Audio

Artist Playlist: Adekunle Gold's Eclectic Mix

Hitmaking Nigerian singer Adekunle Gold selects his favorite current songs and inspirations.

Adekunle Gold is on a mission.


The hitmaking Nigerian singer's latest single, "Only Girl" featuring Moelogo, has been buzzing and riding high on both sides of the Atlantic getting major plays in the UK, America, and, of course, West Africa.

We caught up with the songwriter during his recent visit to New York City and had to know what songs have been on his playlist lately.

Adekunle Gold revealed his highly-eclectic and far-reaching musical taste—which includes indie, folk, Malian jams, and much more—in this artist playlist.

Check out our Artist Playlist: Adekunle Gold below and on Spotify and Apple Music.

Novor Amor "Carry You"

Adekunle Gold: I love this song for the heavy lyrics that are soul penetrating. Writers like this come around once in a lifetime. My favorite lyric is: "I borrowed a love that never came."

Alexi Murdoch "All My Days"

AG: It's the best song from the soundtrack of one of my favorite movies (Real Steel). I love the guitars in this and the folky sound.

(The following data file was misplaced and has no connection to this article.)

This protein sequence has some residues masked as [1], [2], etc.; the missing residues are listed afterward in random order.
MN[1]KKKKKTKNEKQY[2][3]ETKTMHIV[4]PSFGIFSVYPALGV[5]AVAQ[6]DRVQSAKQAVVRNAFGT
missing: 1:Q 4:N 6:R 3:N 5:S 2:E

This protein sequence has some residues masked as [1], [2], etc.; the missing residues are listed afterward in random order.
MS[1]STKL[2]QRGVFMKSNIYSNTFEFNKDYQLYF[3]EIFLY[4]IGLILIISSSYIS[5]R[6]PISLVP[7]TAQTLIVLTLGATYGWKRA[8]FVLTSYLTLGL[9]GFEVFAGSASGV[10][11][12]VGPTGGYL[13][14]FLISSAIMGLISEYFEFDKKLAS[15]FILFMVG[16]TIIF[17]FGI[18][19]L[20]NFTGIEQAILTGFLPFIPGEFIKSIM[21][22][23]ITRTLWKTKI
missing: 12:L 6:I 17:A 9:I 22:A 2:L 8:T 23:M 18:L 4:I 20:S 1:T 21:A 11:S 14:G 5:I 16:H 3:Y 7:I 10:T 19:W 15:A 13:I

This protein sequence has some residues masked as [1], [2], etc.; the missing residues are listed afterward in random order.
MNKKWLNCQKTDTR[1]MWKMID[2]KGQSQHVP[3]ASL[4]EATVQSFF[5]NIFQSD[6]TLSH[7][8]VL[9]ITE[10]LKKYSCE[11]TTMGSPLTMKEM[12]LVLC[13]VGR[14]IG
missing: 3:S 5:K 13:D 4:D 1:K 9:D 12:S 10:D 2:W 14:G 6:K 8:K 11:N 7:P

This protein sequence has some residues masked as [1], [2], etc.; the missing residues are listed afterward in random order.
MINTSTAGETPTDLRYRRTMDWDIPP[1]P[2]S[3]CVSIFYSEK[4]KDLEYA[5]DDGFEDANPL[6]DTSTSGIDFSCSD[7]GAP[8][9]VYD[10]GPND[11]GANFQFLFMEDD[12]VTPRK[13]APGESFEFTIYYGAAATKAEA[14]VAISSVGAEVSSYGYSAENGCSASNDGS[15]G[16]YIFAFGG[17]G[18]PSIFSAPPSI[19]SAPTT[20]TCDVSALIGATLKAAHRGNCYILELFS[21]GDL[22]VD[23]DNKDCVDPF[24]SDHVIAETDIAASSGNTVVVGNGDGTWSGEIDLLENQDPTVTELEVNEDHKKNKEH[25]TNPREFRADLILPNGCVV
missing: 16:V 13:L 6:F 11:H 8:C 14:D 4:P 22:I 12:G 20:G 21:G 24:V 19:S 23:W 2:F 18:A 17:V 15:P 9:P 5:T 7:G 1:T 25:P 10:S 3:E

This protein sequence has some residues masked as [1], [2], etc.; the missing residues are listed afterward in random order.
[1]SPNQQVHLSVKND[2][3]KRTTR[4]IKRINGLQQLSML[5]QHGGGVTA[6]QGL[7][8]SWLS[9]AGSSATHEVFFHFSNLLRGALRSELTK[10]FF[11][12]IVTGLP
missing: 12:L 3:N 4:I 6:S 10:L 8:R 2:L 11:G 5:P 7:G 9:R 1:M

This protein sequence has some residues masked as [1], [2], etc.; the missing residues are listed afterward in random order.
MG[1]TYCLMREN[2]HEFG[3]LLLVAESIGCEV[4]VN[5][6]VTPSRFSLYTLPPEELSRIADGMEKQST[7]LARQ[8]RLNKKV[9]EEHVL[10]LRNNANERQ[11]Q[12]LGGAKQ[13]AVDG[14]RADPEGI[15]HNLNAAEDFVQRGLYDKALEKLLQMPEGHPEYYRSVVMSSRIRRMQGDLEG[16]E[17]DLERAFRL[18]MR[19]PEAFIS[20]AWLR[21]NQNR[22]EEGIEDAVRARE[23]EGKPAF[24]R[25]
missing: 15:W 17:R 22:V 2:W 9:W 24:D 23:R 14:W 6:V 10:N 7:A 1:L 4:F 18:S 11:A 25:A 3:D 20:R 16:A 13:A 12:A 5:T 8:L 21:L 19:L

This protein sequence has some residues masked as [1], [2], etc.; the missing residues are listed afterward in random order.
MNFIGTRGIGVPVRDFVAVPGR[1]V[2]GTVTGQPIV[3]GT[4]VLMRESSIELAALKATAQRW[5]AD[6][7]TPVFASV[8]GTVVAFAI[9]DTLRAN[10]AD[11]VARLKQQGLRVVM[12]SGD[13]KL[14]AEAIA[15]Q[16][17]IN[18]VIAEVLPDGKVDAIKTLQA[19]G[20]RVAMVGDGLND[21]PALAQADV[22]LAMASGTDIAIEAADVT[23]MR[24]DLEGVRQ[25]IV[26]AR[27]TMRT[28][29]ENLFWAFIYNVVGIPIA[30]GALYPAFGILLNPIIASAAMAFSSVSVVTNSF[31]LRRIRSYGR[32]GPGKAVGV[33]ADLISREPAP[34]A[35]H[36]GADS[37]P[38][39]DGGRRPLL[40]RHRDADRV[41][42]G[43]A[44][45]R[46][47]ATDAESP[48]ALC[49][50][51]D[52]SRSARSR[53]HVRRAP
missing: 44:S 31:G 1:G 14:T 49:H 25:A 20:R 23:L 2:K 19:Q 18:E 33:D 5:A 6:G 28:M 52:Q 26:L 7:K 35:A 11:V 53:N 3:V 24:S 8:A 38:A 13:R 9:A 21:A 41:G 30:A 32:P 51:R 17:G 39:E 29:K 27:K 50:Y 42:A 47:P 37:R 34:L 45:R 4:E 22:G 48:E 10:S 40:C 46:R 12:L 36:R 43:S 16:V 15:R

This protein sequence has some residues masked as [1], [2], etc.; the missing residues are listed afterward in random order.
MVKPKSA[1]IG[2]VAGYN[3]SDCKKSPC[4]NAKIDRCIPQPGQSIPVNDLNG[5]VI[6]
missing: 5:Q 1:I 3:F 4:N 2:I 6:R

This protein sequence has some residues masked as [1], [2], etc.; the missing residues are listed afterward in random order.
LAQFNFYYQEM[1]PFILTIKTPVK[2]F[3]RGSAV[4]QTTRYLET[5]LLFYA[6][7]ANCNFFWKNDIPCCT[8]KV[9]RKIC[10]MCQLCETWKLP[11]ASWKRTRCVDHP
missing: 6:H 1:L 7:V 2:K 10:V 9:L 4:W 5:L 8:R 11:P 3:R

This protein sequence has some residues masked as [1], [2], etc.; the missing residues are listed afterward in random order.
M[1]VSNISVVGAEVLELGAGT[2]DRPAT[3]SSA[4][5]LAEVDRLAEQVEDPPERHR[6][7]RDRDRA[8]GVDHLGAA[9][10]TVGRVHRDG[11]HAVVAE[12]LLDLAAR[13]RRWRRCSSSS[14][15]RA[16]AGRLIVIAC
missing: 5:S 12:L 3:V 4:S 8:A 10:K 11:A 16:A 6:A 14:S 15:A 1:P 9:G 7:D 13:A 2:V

Kodaline "High Hopes"

AG: This is a sad and depressing video. It's not every time you want to make yourself sad. But sadness can remind you to appreciate the happy times.

Oumou Sangaré Yere "Faga" ft. Tony Allen

AG: I don't understand anything she's saying which makes me deeply concentrate on the musicality. It is just beautiful and makes me proud to be African.

Habib Koite & Bamada "Din Din Wo"

AG: Another African number in which I don't know what they're saying, however the sound is very familiar. It's that traditional West African sound with a little bit of a modern twist.

Asa "Bamidele"

AG: I listen to this imagining myself performing alongside her. I probably wouldn't sing much because I am in awe of her. I do understand the meaning of the song. It's very nostalgic and iconic; it reminds me of home. Asa is a legend.

Get Adekunle Gold's Artist Playlist on Spotify